I’ve reached a new level of “healing” with my body. I am detoxing, eating to live, exercising, meditating and de-cluttering my car, my closets and my files. I don’t know what’s going to happen next but I’m channeling the prayer warrior skills of the elders from St. Marks Baptist Church, a place where the old folks would moan the spiritual hymns. It smelled of Avon perfume and sweet potato pie and was filled with women and men from the deepest parts of Louisiana. I am choosing to believe that I can heal and if there is surgery needed I will have a speedy recovery.
Part of my healing approach involves minimizing stress and anxiety. Right now, many of us are functioning at a heightened state of awareness as we see injustice being replayed on our television and computer screens. It’s hard to fathom how our ancestors coped with all of this nonsense. Although the church no longer functions as the safe haven that it once was, I am understanding why it was so important to our grandparents.
I am finding it impossible to be signed in and not read, watch and listen to every single thing about Ferguson. I am finding it challenging to not think of my heart as an aching machine with I think of Mike Brown’s friends and family. I am finding it difficult to not cry at least 2 to 3 times a day. Behind on work and deadlines, important meaningful work that I believe makes a difference, I find myself needing to check out–often.
New research revealed that the shorter lifespan of Black men can be partially attributed to the pressures they deal with in society. I know, I know it seems like common sense, but there is now scientific proof that racial discrimination causes a reaction in the body and impacts stress hormones in a myriad of negative ways. This same stress affects Black women and children as well. It’s the build up of micro-assaults and the cumulative affect of dealing with them that creates health issues and conditions that can lead to early death.
This morning, I signed onto Facebook and saw that an old friend and classmate who I love and adore is on the ground in Ferguson. Within 20 minutes I felt a knot form in the upper left quadrant of my back. I was immediately reminded of the importance of feeling my feelings, not trying to stuff them and why we must let the tears fall. I did a prayer for him and his safety. I then repeated the following:
I release all pain. I release all stress. I release all fear. I release all anxiety. I release all worry. I release all anger. I release all resentment. I release all fear. I release all pain. I release all fear. I release all pain. I am filled with good, with love, with light, with faith.
One of my little “sisters” works in a conservative corporate environment in the south and is dealing with daily microaggressions that have intensified now with recent events in the news. My recent conversations with her reveal classic stereotypes about Black women and textbook examples of the stresses that women face. She is expected to be strong, to carry more work than others, to not be emotional, to work without acknowledgment and to not complain. When she complains she is perceived as angry.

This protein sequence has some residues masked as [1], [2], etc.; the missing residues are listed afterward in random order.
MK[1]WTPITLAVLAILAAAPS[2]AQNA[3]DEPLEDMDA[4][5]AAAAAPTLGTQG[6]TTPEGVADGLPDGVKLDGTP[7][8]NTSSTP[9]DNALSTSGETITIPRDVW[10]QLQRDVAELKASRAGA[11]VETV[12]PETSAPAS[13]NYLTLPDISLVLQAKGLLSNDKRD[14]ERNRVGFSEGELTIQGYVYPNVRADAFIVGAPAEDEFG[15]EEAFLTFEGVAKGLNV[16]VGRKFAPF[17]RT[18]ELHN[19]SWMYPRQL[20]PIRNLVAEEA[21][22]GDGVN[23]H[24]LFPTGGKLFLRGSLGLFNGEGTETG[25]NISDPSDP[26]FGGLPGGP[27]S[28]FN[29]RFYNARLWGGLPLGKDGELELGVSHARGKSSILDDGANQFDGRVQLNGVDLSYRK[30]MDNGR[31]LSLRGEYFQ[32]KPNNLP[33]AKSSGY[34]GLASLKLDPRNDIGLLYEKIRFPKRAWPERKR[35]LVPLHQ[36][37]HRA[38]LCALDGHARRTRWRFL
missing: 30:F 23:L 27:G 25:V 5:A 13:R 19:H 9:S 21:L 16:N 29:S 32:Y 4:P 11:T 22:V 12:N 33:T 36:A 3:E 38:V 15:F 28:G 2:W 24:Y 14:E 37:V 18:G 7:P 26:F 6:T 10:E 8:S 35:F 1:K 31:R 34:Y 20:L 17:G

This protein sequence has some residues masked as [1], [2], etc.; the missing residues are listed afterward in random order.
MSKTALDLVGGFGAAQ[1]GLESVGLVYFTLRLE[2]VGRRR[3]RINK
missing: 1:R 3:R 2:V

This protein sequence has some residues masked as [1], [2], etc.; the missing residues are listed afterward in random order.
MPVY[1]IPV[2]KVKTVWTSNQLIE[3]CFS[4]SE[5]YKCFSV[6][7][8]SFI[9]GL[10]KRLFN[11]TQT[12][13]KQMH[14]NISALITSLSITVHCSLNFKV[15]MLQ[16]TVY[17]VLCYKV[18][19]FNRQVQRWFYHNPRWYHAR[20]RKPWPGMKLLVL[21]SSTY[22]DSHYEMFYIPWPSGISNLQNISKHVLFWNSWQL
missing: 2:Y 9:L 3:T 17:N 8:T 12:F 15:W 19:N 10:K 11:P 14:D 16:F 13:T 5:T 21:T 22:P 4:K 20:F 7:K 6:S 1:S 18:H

The strong Black woman stereotype is another issue for us to address because many of us internalize it adding even more weight to our wellness challenges. I no longer try to be strong. I admit when I feel powerless and frustrated while at the same time clinging to the idea that I/we can overcome any challenge as long as we believe it’s possible. Managing stress means being present to how I feel at any given moment, monitoring what I ingest mentally, emotionally and energetically and establishing practices and rituals that support me feeling peace within. I just don’t have the luxury of being able to not manage my emotions. Stress shows up as physical reactions (i.e. illness) in my body and it is my intention to be well. Insomnia, binge eating or loss of appetite can be a reaction for some women. In my body, anger, rage, fear and worry each trigger symptoms like physical joint and pelvic pain, nausea, a weakened immune system, tension in the back and hips, edema, even more painful PMS symptoms and worsened monthly cycle issues.
This month I am channeling the prayer warrior women of my childhood. Here are a few of the things that I do to stay as grounded as possible. Check out the list below:
1)Slow down and take a minute to just breathe and pay attention to the breath. There are plenty of breathing exercises on youtube where you can learn how to breathe properly if you want to go deeper.
2)Do a body scan. Go from the bottom of your feet to the crown of your head paying attention to the places where there is tension and letting it go. Wiggle your toes, move your hips, breathe into your back, relax your tongue and loosen your facial muscles. When we’re busy we often forget to check-in on our bodies.
3)Listen to inspirational audio. It might be religious or spiritual, it may be motivational or meditational, but find audio that helps you to tune into ways of thinking that benefit you and your health.
4)Take walks, exercise and/or dance. Movement helps us to release tension.
5)Stay in touch with loved ones. It’s easy to feel isolated so stay connected to those who love you and make you feel safe.
6)Don’t hesitate to seek out support or professional help if the pressure gets to feel like too much to bear or if it’s consuming you. I see a counselor who is also an energy healer rooted in spiritual healing practices and I sometimes go to a monthly healing circle she facilitates.